No matter what the Jewish holiday is, you can depend upon the worship service lasting longer than its weekday counterpart! This is because each and every holiday in the Jewish calendar comes with its own unique set of insertions into the prayers intended to celebrate the special character of that festival. The same is true of the Shabbat services, which have special insertions turning every Saturday into a holiday as well. There is a predictable and regular structure of the holiday and Shabbat prayers.
First and foremost, the middle portion of every Amidah–or “standing” prayer, the central prayer of Jewish services–is different depending upon the day. In each Shabbat Amidah, we recite biblical verses or poetry about Shabbat, thanking God for the gift of a day of rest. On Passover, we thank God for the holiday of “our redemption” from Egypt; on Shavuot for the “giving of our Torah” at Mt. Sinai; and on Sukkot for the “season of our joy.” The central blessing of each festival Amidah thanks God for the gift of the season and for sanctifying the people of Israel with these holidays.
Rosh Hashanah and Yom Kippur, although somewhat more somber festivals, also include additions thanking God for these holidays. Only Hanukkah and Purim lack these inclusions. Instead, they have special additions in the regular Amidah thanking God for the miracles and redemptive acts that God wrought for the Jewish people in ancient times.
The three pilgrimage festivals, Shemini Atzeret, Hanukkah, and Rosh Chodesh are also characterized by the joyous singing and recitation of a group of Psalms called Hallel, meaning “praise.” Beginning with Psalm 113 and concluding with Psalm 118, the theme of Hallel is gratitude to God. Some Jews have added Hallel to their celebration of Yom Ha-Atzma’ut (Israel Independence Day). An abbreviated version of Hallel is recited on Rosh Chodesh and the last six days of Passover.
Some holidays are also characterized by the chanting of one of the five megillot, or biblical scrolls, which further emphasize the character of the festival. Song of Songs, which is a celebration of young love, is chanted on Passover in the spring; Ruth, a story about a convert’s accepting the Torah, is chanted on Shavuot, which celebrates the assumption of the Torah on behalf of the whole people of Israel; and Ecclesiastes (Kohelet), which deals with the cyclical nature of all life, is chanted on Sukkot in the autumn. Purim, of course, is celebrated by the raucous chanting of the scroll of Esther (Megillat Esther).
Every Shabbat, a portion of the Torah is read in seven parts (aliyot), as well as a corresponding Haftarah (prophetic) reading. Each holiday has special Torah and Haftarah readings, and the three pilgrimage festivals and Yom Kippur add a special addition to the service called Yizkor. Yizkor is a semi-regular opportunity for congregants to recall their departed loved ones.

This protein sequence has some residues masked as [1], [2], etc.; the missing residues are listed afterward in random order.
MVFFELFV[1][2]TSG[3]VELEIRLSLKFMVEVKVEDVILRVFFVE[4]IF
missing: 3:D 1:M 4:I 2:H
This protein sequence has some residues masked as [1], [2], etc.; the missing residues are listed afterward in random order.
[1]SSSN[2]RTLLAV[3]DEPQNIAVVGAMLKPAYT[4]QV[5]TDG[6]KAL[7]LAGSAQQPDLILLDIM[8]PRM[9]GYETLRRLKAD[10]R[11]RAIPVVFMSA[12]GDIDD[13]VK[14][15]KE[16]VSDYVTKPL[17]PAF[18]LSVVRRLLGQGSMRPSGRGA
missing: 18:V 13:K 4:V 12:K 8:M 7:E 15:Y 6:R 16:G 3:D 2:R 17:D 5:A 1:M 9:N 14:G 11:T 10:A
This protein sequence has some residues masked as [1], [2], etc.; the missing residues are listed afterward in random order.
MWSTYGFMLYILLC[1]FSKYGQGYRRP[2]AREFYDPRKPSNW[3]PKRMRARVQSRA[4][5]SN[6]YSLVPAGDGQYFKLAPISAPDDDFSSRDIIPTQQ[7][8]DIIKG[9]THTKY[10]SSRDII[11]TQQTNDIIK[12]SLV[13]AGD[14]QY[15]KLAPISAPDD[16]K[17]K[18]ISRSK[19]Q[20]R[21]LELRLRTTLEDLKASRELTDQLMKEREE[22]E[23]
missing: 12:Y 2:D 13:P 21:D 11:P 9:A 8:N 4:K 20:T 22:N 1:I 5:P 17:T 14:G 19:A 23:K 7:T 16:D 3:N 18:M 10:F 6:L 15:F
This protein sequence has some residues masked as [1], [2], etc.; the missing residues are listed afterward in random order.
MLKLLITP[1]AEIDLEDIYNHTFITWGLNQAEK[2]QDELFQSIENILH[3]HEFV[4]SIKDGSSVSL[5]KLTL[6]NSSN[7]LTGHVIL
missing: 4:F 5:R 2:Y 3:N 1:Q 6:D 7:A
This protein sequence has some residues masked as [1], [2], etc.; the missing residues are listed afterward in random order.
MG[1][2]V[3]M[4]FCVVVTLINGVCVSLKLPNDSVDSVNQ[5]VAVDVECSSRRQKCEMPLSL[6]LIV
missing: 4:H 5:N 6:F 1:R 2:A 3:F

As on Shabbat, nearly all of the festivals include a special Musaf, or additional service, which also reiterates the spiritual theme of the day. For the three pilgrimage festivals, many congregations include the chanting of special religious poems, which further emphasize the agricultural or historical motif of the day.
And finally, every Shabbat and holiday (apart from Hanukkah and Purim) has its own special Kiddush, or blessing of sanctification over wine, and special additions to the Birkat Hamazon (grace after meals) to conclude festive meals.
Despite the seemingly chaotic nature of these additions and conclusions, there actually is a fairly predictable structure of prayers that serves to emphasize the festive nature of Shabbat and the Jewish holidays.
Pronounced: beer-KAHT hah-mah-ZONE, Origin: Hebrew, Grace After Meals, the blessing thanking God for the food.
Pronounced: hahf-TOErah or hahf-TOE-ruh, Origin: Hebrew, a selection from one of the biblical books of the Prophets that is read in synagogue immediately following the Torah reading.
Pronounced: KHAH-nuh-kah, also ha-new-KAH, an eight-day festival commemorating the Maccabees’ victory over the Greeks and subsequent rededication of the temple. Falls in the Hebrew month of Kislev, which usually corresponds with December.
Pronounced: PUR-im, the Feast of Lots, Origin: Hebrew, a joyous holiday that recounts the saving of the Jews from a threatened massacre during the Persian period.
Pronounced: shuh-BAHT or shah-BAHT, Origin: Hebrew, the Sabbath, from sundown Friday to sundown Saturday.
Pronounced: shah-voo-OTE (oo as in boot), also shah-VOO-us, Origin: Hebrew, the holiday celebrating the giving of the Torah at Mount Sinai, falls in the Hebrew month Sivan, which usually coincides with May or June.
Pronounced: sue-KOTE, or SOOH-kuss (oo as in book), Origin: Hebrew, a harvest festival in which Jews eat inside temporary huts, falls in the Jewish month of Tishrei, which usually coincides with September or October.
Pronunced: TORE-uh, Origin: Hebrew, the Five Books of Moses.
Pronounced: YIZZ-kur, Origin: Hebrew, literally “May God remember,” Yizkor is a prayer service in memory of the dead, which is held on Yom Kippur and on the last day of each of the three festivals, Passover, Shavuot and Shemini Atzeret.
Pronounced: yohm KIPP-er, also yohm kee-PORE, Origin: Hebrew, The Day of Atonement, the holiest day on the Jewish calendar and, with Rosh Hashanah, one of the High Holidays.